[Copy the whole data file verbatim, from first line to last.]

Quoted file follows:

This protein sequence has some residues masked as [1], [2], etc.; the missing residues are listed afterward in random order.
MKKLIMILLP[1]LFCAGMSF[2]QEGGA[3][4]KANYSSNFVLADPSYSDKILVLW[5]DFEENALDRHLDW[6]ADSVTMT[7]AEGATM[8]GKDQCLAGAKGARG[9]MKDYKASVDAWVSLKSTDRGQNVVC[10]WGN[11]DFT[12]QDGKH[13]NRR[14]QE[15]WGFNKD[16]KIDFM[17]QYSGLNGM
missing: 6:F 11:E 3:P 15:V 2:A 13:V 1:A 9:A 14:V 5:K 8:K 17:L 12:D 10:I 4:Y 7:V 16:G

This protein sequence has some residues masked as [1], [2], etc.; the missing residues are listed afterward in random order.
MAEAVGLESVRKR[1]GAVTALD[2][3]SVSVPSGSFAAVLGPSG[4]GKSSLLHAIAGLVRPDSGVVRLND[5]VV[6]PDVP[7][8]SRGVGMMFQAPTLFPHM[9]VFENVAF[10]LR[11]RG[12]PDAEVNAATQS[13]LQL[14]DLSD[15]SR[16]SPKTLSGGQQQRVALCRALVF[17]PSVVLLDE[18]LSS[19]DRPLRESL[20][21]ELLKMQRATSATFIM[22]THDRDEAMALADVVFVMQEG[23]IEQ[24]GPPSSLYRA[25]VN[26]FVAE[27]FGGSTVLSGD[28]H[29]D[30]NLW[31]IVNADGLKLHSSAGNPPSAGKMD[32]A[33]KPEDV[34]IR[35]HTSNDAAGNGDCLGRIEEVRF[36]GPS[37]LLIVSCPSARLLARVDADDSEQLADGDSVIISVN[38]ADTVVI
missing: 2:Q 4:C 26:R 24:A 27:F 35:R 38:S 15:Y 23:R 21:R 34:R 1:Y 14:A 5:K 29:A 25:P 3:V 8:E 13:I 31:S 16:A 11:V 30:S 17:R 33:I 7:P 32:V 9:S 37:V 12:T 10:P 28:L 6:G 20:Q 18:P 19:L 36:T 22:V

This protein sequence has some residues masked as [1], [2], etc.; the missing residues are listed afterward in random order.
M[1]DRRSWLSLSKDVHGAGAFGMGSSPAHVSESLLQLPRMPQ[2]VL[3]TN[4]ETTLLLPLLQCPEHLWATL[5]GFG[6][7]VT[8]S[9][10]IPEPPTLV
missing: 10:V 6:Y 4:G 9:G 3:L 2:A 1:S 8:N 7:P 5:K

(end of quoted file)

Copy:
This protein sequence has some residues masked as [1], [2], etc.; the missing residues are listed afterward in random order.
MKKLIMILLP[1]LFCAGMSF[2]QEGGA[3][4]KANYSSNFVLADPSYSDKILVLW[5]DFEENALDRHLDW[6]ADSVTMT[7]AEGATM[8]GKDQCLAGAKGARG[9]MKDYKASVDAWVSLKSTDRGQNVVC[10]WGN[11]DFT[12]QDGKH[13]NRR[14]QE[15]WGFNKD[16]KIDFM[17]QYSGLNGM
missing: 6:F 11:E 3:P 15:V 2:A 13:V 1:A 9:A 14:V 5:K 8:K 17:L 12:D 10:I 4:Y 7:V 16:G

This protein sequence has some residues masked as [1], [2], etc.; the missing residues are listed afterward in random order.
MAEAVGLESVRKR[1]GAVTALD[2][3]SVSVPSGSFAAVLGPSG[4]GKSSLLHAIAGLVRPDSGVVRLND[5]VV[6]PDVP[7][8]SRGVGMMFQAPTLFPHM[9]VFENVAF[10]LR[11]RG[12]PDAEVNAATQS[13]LQL[14]DLSD[15]SR[16]SPKTLSGGQQQRVALCRALVF[17]PSVVLLDE[18]LSS[19]DRPLRESL[20][21]ELLKMQRATSATFIM[22]THDRDEAMALADVVFVMQEG[23]IEQ[24]GPPSSLYRA[25]VN[26]FVAE[27]FGGSTVLSGD[28]H[29]D[30]NLW[31]IVNADGLKLHSSAGNPPSAGKMD[32]A[33]KPEDV[34]IR[35]HTSNDAAGNGDCLGRIEEVRF[36]GPS[37]LLIVSCPSARLLARVDADDSEQLADGDSVIISVN[38]ADTVVI
missing: 2:Q 4:C 26:R 24:A 27:F 35:R 38:S 15:Y 23:R 21:R 34:R 1:Y 14:A 5:K 29:A 25:P 3:V 8:E 13:I 31:S 16:A 11:V 30:S 17:R 33:I 7:P 32:V 9:S 37:V 12:T 10:P 28:L 6:G 20:Q 18:P 19:L 36:T 22:V

This protein sequence has some residues masked as [1], [2], etc.; the missing residues are listed afterward in random order.
M[1]DRRSWLSLSKDVHGAGAFGMGSSPAHVSESLLQLPRMPQ[2]VL[3]TN[4]ETTLLLPLLQCPEHLWATL[5]GFG[6][7]VT[8]S[9][10]IPEPPTLV
missing: 10:V 6:Y 4:G 9:G 3:L 2:A 1:S 8:N 7:P 5:K